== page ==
61.Local authorities and industry bodies were also concerned that Clean Air Zones could discourage bus use. While buses may be amongst the largest contributors to NO2 per vehicle, on a per passenger basis they can have a far lower NO2 footprint.140 The LGA noted that buses were likely to be targeted by Clean Air Zones, which could lead to higher costs for operators and passengers, and precipitate a decline in services.141 This would be particularly problematic if a council decided its Clean Air Zone would not charge private car users, as the incentive to use public transport would further decline. Fleet operators and industry bodies told us there was not enough funding available to upgrade the non-compliant buses likely to be affected by Clean Air Zones.142

62.We asked Ministers how they were ensuring that action on air quality included appropriate support for improved public transport and active travel. Parliamentary Under-Secretary of State for the Department for Transport Jesse Norman told us that a variety of measures would be introduced at the local level supporting “the reconfiguration of local transport” and providing cleaner modes of travel.143 We put it to the then Exchequer Secretary Andrew Jones that increases in public transport were unlikely when costs for public transport are projected to rise whilst those for private motorists are falling.144 Mr Jones maintained the Government was “encouraging people to use public transport with the greatest period of investment in public transport in generations”,145 but acknowledged that there was “fairly flat or gently declining bus use”.146

63.We also asked Ministers about the number of non-compliant buses in air quality hotspots, how much money was needed to upgrade them, and how this related to the level of available funding.147 Dr Coffey told us she was “not aware” of the relevant data.148 The Government subsequently provided details on the extent of its data on the number of clean buses and the various funding mechanisms supporting this, but noted it did “not hold data on the proportion of the current UK bus fleet that has been retrofitted to Euro VI-equivalent emissions standard” as funding streams “did not set outcomes in terms of Euro standards equivalence”.149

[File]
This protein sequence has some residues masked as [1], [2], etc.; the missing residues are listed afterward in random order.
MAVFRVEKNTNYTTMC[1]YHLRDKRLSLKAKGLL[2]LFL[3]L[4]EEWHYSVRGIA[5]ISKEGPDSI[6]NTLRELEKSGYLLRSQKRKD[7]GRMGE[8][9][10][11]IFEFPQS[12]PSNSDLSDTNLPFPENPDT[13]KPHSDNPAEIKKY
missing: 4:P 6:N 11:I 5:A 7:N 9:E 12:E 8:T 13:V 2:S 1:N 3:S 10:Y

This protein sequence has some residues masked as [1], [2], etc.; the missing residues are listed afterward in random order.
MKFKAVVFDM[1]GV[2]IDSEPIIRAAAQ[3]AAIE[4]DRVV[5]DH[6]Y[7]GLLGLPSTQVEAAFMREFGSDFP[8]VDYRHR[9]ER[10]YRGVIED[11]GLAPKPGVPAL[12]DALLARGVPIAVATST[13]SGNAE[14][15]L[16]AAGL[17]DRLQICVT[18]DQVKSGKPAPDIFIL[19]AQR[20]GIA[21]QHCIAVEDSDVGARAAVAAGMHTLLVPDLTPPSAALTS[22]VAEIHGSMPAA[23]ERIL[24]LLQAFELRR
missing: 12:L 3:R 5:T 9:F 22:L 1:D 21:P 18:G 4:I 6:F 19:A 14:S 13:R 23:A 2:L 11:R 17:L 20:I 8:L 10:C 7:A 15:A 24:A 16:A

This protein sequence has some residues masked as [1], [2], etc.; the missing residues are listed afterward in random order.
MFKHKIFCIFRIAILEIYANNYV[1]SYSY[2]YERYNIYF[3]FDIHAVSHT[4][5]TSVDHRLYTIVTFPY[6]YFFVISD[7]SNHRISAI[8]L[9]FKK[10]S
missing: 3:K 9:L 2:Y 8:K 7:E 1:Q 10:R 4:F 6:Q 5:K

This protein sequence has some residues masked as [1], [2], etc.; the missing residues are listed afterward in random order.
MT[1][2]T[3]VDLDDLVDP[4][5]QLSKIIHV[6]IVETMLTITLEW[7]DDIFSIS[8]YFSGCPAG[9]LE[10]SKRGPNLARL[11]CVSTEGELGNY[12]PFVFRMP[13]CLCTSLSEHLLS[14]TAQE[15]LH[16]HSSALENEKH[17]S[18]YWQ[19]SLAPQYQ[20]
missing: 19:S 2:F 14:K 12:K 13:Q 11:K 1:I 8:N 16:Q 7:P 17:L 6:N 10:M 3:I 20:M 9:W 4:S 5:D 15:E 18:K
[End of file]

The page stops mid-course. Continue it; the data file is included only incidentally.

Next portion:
64.Reducing the need for private vehicle use within our metropolitan cities should be a key aim of air quality policy. There is not enough urgency in the Government’s current strategy to achieve this. Defra and the Department for Transport must work closely with local authorities to ensure that councils introducing Clean Air Zones receive the support they need to implement complementary measures which encourage car drivers to switch to public transport, active travel or electric vehicles. This may involve granting local authorities greater powers, for example over lane rental schemes and new development. Defra and the DfT should also urgently evaluate whether there are sufficient resources to ensure enough clean buses can be introduced in air quality hotspots to reduce NO2 concentration levels as fast as possible. The Departments should inform us of the outcome of this assessment in response to this Report.

Avoiding displacement and maximising CAZ benefit

65.We heard a number of complaints about the lack of clarity over displacement. Councils were concerned that charging zones might simply encourage polluting vehicles to be deployed to areas outside a Clean Air Zone. As Sandwell Metropolitan Council told us:

Displacement is a major concern for those local authorities who border Clean Air Zones (CAZs) as older vehicles may be diverted through surrounding areas and displace the problem. Specific consideration needs to be given to addressing how new impacts will be assessed, managed and controlled and whether bus operators should be permitted to simply divert old bus stock to other areas, particularly if they already show compromised air quality.150